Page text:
Family, friends help unveil Senator Ted Stevens' portrait in Old Senate Chamber

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WASHINGTON (Gray DC) -- The Alaskan of the 20th Century took his historic place in the halls of Capitol Hill Wednesday. The unveiling of Senator Ted Stevens’ (R-AK) portrait took place in the Old Senate Chamber with folks from around the country in attendance.

Senator Ted Stevens' portrait unveiled Wednesday, painted by Alaskan Dean Larson. (Source: Gray DC)

Stevens was one of the longest serving Republicans in Senate history, serving as President Pro Tempore from 2003 to 2007.

The unveiling of Senator Ted Stevens’ portrait immortalized the late senator in the building he walked more than almost anyone.

“The artist truly captured what it was like to be sitting there with him that I did so many times,” said Lilly Becker, Senator Stevens’ daughter.

Becker recalls sitting on the couch next to her father in the Capitol, listening to him read speeches. She says this moment was a longtime coming as family members, friends, and other leaders on Capitol Hill recognized the Republican senator for the work he did for his state and country.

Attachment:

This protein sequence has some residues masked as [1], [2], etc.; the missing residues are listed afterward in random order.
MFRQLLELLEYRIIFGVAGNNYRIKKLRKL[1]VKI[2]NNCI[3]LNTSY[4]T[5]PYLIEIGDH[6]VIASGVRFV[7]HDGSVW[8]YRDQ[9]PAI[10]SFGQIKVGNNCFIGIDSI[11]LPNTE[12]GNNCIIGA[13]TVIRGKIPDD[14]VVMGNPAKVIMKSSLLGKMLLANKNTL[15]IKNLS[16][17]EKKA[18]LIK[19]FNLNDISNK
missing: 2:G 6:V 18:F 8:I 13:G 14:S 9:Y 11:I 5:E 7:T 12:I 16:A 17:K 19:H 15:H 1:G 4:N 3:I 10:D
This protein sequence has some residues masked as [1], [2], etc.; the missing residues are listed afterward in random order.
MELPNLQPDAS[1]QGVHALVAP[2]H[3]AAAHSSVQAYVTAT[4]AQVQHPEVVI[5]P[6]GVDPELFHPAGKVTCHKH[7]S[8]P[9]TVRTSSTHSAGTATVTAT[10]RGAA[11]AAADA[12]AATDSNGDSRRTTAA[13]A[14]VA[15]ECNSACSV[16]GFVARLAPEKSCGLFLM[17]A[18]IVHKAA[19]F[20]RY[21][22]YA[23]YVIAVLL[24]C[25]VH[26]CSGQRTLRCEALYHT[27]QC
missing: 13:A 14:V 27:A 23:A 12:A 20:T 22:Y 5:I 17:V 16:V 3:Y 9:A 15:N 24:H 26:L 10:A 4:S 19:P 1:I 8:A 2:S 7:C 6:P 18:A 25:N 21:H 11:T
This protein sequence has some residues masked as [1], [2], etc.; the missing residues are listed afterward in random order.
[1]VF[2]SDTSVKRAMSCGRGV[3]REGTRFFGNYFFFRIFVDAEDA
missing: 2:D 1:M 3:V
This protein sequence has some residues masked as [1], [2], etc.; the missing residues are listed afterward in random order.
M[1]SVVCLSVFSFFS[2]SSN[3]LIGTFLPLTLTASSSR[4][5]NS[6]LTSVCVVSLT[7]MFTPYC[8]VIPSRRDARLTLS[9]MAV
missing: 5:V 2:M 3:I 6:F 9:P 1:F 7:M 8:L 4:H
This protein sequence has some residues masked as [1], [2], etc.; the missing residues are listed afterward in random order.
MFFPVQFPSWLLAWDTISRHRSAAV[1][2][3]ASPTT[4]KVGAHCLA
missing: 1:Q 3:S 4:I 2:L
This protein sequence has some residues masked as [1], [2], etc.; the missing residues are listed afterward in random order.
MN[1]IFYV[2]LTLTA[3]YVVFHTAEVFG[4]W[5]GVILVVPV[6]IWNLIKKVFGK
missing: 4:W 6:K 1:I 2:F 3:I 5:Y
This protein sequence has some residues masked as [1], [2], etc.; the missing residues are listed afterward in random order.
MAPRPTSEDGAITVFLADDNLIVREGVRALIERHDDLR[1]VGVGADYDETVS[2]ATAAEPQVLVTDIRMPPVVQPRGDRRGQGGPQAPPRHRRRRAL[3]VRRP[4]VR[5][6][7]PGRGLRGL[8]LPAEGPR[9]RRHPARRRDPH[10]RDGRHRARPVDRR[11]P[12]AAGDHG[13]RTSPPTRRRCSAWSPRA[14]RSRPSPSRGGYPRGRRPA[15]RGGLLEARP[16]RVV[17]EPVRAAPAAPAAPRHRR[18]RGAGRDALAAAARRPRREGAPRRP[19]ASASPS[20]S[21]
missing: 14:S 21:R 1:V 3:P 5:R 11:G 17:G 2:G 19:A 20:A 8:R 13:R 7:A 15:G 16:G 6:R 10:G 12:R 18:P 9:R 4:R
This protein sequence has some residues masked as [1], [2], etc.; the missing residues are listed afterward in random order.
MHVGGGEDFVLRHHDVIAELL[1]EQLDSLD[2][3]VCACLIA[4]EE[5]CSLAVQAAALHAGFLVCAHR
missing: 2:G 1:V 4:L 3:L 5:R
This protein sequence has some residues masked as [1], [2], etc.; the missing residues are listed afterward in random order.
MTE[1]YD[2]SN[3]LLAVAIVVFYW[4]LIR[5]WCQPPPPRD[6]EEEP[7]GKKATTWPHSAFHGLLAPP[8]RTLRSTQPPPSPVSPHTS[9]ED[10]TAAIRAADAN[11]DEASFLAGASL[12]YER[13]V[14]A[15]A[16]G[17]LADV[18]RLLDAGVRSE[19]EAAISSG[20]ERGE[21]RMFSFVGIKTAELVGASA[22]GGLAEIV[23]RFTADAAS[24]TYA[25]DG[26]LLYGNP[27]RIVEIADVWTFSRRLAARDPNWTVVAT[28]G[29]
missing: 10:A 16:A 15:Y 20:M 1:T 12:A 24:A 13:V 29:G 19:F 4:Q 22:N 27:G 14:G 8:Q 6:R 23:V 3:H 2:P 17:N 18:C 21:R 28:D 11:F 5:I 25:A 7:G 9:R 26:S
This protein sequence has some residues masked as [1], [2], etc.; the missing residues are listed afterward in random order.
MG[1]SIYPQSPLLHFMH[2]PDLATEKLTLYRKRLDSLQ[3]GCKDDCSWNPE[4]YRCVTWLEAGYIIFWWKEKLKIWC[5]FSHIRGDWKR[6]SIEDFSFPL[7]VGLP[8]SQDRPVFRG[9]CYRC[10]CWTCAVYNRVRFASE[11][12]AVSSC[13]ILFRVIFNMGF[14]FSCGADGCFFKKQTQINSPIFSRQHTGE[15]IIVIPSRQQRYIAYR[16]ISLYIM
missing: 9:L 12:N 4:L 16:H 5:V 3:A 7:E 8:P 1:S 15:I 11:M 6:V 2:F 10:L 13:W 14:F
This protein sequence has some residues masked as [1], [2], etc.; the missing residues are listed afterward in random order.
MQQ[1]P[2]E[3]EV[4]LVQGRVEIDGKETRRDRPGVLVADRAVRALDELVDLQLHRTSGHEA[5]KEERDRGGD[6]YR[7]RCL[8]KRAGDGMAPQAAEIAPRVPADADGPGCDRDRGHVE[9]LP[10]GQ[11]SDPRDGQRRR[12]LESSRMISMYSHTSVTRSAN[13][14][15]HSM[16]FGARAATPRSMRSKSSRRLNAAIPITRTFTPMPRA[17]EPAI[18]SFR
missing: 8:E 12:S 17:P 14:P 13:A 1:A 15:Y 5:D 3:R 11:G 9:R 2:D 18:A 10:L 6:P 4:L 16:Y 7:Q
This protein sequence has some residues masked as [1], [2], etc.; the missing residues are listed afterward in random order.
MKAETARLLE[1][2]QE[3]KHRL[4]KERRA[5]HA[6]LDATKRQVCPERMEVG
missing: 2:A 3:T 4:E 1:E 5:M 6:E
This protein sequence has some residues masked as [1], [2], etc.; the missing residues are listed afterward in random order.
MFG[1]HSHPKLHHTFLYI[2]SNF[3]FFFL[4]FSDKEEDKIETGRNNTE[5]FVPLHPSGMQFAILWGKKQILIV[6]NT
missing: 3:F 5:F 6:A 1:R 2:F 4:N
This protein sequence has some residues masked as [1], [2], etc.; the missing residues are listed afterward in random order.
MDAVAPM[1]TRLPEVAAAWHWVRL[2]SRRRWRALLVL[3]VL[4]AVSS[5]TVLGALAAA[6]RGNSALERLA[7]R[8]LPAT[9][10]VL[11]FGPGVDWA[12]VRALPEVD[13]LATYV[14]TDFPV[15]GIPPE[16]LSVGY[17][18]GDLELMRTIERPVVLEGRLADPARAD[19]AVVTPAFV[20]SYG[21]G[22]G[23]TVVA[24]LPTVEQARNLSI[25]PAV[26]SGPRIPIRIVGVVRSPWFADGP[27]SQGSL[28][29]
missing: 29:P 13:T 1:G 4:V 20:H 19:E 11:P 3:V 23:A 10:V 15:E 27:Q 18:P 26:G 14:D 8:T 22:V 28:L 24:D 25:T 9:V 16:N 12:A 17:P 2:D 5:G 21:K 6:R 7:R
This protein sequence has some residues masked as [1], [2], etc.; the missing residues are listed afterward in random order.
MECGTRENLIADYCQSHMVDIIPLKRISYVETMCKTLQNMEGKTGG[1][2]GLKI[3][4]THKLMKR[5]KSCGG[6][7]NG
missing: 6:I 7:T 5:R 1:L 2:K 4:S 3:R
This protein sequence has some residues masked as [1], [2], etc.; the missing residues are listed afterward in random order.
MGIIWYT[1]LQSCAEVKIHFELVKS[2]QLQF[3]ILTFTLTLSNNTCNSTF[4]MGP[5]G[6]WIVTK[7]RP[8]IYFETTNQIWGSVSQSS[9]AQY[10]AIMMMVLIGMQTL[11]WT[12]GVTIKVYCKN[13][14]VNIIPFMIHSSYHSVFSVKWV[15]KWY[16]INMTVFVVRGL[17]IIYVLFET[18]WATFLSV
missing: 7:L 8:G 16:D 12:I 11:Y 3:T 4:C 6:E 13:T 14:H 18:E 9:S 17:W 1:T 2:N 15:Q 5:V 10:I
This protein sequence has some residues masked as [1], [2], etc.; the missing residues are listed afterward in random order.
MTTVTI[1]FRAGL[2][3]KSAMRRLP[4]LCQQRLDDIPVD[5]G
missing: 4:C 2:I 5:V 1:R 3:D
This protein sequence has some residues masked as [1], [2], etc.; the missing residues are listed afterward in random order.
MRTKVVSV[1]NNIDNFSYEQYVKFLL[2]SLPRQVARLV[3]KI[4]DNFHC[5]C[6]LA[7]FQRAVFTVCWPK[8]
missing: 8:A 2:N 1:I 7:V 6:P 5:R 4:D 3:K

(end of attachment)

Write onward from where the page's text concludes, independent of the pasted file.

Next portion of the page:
“The thing that resonated with me most was how he took time to get to know other people,” said Becker.

Her father left a lasting impact on the current Alaska delegation. Rep. Don Young (R-AK), the longest-serving current member in the House of Representatives, calls Stevens “his senator.”

“He was non-partisan. He was very much for Alaska, what for Alaska, and he used both sides of the aisle to get it done,” said Young.

Stevens’ portrait will hang in the Senate Leadership Portrait Collection among a select group. Senator Lisa Murkowski (R-AK) says he is a legend getting due recognition.

“As Alaskans we claim him as our own, but Ted Stevens was a senator’s senator,” said Murkowski.

Alaskan Dean Larson is the artist behind Senator Stevens’ portrait. He was Stevens’ intern in the early 80s in the Senate.

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